Doris and Lester Notapenguin

It’s been quite a while since I’ve taken inspiration from Draw the Story by Piccadilly Press. Here’s a new installment using my new style!

“When the movie credits ended, the cartoon penguins looked at each other and said, ‘What do we do now?’ Unmoored from the narrator’s guiding voice, they weren’t sure how to proceed. They resented the happy ending for leaving them behind.

‘”But wait,’ said one, ‘This means we can do whatever we want. We don’t have to be clever and cute anymore!’

“‘What do we want?’ asked the other.

The birds thought for a moment, their heads tilted adorably. The idea struck them both at the same time. They booked the cruise to Hawaii under the names ‘Doris and Lester Notapenguin.'”


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Poultry Parade

When he reached the other side of the road, Bruce the Rooster felt awfully anticlimactic. Expectations had been so high, after all, and he hated to be a cliche. Why had he done it? He asked himself. Because it was the only thing he knew how to do.

The crossing had begun as a joke years ago, a funny way to kick off the annual harvest festival, and had become tradition. Bruce’s forefathers had crossed before him, he continued the legacy – strutted and staggered like the best of them – and one day a younger version would follow. All year the rooster trained. Walk straight and true, reach the curb, and flap dramatically. He’d added the final crow himself the previous year and it was expected from then on. That’s what he got for ad-libbing.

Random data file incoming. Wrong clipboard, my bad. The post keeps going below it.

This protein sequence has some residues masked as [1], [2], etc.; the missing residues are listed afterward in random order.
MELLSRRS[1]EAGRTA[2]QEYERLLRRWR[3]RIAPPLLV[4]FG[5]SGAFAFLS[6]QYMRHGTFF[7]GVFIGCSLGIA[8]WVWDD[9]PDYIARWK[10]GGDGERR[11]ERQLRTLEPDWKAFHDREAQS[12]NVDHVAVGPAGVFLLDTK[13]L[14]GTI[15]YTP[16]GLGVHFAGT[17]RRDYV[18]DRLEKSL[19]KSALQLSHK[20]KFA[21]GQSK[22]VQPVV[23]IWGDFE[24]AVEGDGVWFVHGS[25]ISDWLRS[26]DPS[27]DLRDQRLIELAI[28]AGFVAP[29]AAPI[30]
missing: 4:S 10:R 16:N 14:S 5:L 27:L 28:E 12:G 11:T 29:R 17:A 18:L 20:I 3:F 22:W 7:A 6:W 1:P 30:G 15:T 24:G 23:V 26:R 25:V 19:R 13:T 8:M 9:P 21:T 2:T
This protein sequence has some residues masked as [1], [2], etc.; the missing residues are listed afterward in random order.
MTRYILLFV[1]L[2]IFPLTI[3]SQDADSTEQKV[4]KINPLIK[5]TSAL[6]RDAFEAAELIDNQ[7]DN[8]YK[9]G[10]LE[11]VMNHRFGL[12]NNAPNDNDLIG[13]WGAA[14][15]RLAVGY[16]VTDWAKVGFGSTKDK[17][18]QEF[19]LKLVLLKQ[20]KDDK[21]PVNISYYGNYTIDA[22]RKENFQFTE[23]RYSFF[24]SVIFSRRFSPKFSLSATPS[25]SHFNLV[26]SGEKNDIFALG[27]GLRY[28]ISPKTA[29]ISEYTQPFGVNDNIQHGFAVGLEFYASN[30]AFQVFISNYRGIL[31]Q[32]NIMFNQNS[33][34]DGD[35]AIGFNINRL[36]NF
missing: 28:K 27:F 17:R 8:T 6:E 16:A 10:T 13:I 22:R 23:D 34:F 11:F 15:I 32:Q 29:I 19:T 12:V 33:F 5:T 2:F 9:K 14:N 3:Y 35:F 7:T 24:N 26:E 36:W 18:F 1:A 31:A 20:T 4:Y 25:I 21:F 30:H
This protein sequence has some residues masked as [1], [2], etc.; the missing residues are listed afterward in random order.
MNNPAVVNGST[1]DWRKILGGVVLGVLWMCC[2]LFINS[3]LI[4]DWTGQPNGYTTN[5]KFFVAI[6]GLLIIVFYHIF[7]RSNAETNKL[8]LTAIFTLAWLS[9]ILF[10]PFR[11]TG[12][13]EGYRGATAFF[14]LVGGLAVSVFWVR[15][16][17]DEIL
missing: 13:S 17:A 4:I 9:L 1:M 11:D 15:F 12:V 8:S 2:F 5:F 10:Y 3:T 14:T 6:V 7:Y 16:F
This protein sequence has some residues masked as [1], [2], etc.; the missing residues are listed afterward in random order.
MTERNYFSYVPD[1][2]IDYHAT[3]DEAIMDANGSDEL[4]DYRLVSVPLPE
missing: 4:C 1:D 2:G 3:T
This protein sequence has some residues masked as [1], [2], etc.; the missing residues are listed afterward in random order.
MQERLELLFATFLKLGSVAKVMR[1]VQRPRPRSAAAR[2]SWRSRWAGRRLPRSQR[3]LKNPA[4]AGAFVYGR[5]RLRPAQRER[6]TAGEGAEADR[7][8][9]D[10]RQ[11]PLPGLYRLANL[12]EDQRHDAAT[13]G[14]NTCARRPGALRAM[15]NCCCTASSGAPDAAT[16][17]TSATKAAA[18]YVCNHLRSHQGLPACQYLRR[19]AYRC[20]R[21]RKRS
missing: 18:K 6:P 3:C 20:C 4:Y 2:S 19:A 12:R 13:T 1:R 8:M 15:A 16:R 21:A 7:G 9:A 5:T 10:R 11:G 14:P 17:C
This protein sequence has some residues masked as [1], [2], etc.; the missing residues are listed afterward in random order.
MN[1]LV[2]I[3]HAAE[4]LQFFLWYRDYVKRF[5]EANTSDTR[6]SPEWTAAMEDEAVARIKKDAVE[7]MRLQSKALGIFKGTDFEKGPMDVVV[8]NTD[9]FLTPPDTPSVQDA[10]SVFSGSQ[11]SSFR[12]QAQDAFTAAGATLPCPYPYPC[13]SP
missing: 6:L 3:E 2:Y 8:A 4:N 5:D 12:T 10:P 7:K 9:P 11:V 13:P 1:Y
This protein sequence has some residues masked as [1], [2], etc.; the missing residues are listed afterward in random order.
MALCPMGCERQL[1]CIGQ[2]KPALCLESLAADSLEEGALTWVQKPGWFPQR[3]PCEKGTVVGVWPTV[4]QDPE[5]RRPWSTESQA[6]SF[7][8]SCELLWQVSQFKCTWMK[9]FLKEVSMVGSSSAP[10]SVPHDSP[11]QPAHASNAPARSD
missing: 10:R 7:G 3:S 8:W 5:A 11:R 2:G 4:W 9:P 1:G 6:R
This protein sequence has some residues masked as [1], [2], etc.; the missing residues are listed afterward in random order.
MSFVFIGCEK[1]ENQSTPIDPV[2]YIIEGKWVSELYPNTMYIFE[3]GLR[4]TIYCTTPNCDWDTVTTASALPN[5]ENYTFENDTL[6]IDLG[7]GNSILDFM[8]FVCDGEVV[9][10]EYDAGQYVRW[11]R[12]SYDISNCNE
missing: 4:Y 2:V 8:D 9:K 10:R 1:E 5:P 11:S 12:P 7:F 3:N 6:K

He may be a hack, a novelty, sellout, but it was better than being dinner.

Draw the Story, Piccadilly Press


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Owl Who?

The female owl glided out of the night sky and perched next to the male owl on the cedar branch.

“Knock knock…” she began giddily.

The other owl rolled his eyes. This routine was getting old.

“Knock knock!” she insisted.

“No! Not again.” This was getting undignified.

She sat quietly for a few moments, listening for the scurry of delicious mouse feet. Just when he thought she had given up…

“Knock knock…” she wasn’t going to let it go.

He sighed. “All right. Hoo’s there?”

Draw the Story by Piccadilly Press


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Giants in the Heights

High in he granite mountain peaks of Montana lived two giant brothers. They were small for their kind and slouched out of habit. On a remote mountainside where none dared to venture, they built themselves a log cabin befitting their size and lived there quite happily with a grizzly bear as a pet. With nothing but time to spare, they decked out the house with huge hand-carved furniture, fur blankets, and cushions stuffed with goose feathers.

On chilly summer nights, for it even snows in summer at such great heights, the brothers slept out under the stars beside a mammoth bonfire. The grizzly curled up in a pile of leaves he assembled just so. In the winter, all three hunkered down to hibernate, their snores lost in the icy gales.

Draw the Story, Piccadilly Press


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The Secret King

Because he could only be as bright as his surroundings, Mardi Gras was Charlie the chameleon’s favorite day of the year. Nowhere but on Bourbon Street in March were the colors in such fine form. As he crept carefully onto a parade float, he soaked up the purple, green and gold and disappeared into the festivities.

Even though no one saw him there, he felt like the center of attention. Looking upon his adoring crowd, he declared himself King of Carnival.

I found a wonderful book called “Draw the Story” by Piccadilly Press, which provides little snippets of stories to illustrate. I had a lot of fun drawing this one!